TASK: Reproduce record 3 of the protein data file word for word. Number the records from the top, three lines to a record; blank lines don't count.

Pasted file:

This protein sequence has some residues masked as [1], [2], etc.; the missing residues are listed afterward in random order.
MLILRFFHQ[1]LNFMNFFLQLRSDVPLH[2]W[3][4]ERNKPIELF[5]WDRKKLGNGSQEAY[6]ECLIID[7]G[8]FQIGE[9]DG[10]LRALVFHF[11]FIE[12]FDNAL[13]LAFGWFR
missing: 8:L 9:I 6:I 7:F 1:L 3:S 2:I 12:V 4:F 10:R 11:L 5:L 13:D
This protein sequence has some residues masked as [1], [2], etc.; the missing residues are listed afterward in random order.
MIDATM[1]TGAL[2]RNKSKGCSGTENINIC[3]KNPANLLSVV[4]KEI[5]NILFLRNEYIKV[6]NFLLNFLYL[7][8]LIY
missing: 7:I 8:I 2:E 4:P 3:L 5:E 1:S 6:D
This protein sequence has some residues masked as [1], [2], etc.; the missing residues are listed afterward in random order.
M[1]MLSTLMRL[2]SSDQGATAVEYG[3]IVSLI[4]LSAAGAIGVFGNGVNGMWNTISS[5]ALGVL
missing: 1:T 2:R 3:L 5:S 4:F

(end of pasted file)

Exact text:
This protein sequence has some residues masked as [1], [2], etc.; the missing residues are listed afterward in random order.
M[1]MLSTLMRL[2]SSDQGATAVEYG[3]IVSLI[4]LSAAGAIGVFGNGVNGMWNTISS[5]ALGVL
missing: 1:T 2:R 3:L 5:S 4:F